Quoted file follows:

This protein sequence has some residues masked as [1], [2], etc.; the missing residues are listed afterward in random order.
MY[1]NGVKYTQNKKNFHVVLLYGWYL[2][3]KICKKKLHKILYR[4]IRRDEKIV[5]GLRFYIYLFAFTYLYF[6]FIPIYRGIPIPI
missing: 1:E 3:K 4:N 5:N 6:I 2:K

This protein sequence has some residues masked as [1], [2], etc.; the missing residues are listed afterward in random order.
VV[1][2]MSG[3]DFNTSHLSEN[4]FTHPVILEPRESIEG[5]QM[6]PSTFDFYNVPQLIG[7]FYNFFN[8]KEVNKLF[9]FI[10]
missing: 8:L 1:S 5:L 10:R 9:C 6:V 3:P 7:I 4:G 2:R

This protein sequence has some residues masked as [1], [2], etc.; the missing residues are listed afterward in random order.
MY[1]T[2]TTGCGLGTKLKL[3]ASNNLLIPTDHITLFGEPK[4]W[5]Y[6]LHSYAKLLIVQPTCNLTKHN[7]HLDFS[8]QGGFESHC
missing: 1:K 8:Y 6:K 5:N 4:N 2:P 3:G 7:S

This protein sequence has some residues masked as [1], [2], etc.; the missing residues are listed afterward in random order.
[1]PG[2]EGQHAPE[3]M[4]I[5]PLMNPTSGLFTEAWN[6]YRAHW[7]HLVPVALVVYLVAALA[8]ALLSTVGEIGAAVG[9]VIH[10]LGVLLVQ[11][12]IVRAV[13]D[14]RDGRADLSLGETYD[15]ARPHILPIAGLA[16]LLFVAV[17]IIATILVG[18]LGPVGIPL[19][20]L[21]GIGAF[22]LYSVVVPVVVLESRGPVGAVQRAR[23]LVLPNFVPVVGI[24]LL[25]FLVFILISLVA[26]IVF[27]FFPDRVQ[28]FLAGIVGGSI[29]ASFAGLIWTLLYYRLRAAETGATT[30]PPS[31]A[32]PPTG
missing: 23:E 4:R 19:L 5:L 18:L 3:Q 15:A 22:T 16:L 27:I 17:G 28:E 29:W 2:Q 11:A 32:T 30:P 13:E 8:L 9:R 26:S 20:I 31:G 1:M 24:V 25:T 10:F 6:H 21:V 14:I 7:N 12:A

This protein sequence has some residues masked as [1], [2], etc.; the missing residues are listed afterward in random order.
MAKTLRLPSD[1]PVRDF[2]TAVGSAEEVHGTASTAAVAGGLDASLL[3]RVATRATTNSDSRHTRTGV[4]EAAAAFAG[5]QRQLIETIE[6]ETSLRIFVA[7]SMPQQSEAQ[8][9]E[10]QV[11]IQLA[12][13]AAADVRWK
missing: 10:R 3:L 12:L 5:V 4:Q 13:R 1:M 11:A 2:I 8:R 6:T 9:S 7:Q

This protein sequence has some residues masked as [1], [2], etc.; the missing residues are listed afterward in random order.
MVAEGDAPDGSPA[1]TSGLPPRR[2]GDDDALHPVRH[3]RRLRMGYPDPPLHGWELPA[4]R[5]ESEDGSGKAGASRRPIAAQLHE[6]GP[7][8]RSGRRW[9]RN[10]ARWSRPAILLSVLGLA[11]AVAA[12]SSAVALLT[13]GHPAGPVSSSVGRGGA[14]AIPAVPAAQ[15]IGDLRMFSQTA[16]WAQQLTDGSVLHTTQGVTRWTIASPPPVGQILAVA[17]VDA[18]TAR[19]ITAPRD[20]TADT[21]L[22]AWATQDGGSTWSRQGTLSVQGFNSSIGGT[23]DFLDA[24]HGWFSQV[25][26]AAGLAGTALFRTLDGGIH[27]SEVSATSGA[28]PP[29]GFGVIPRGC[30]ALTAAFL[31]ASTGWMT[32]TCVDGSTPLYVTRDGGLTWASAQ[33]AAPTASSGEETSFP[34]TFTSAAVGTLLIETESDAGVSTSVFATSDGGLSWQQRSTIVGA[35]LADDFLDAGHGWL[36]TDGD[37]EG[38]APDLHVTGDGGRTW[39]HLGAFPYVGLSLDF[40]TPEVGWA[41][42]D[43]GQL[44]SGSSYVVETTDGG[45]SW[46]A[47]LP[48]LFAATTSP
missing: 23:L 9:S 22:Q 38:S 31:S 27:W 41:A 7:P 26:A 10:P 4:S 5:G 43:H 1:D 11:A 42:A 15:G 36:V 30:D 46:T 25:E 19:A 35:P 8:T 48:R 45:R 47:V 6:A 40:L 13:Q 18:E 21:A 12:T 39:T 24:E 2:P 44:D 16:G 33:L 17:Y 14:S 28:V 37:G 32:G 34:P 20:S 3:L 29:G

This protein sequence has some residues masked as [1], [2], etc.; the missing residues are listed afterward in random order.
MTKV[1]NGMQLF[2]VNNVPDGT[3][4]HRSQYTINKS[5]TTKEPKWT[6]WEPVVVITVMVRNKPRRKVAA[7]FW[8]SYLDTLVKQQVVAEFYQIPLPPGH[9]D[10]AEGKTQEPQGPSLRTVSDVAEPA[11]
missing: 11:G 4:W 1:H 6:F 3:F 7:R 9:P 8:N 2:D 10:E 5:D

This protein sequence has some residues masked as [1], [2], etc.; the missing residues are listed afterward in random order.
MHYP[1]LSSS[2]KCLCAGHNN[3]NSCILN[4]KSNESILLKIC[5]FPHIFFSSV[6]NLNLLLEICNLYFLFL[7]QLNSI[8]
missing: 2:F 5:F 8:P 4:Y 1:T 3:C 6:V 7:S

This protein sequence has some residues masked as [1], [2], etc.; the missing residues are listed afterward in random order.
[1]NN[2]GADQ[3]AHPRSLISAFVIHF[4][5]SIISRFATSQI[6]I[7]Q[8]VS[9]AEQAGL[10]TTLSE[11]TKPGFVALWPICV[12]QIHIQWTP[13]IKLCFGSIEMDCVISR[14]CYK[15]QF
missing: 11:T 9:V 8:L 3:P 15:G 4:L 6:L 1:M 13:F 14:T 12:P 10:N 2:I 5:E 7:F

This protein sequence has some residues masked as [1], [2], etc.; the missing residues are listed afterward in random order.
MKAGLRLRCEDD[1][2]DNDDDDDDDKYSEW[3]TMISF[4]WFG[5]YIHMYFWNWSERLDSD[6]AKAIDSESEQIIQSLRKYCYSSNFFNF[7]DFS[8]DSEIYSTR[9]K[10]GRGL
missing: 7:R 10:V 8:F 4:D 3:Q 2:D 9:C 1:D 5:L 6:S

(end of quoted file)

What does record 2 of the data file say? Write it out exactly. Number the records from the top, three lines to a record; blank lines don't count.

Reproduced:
This protein sequence has some residues masked as [1], [2], etc.; the missing residues are listed afterward in random order.
VV[1][2]MSG[3]DFNTSHLSEN[4]FTHPVILEPRESIEG[5]QM[6]PSTFDFYNVPQLIG[7]FYNFFN[8]KEVNKLF[9]FI[10]
missing: 8:L 1:S 5:L 10:R 9:C 6:V 3:P 7:I 4:G 2:R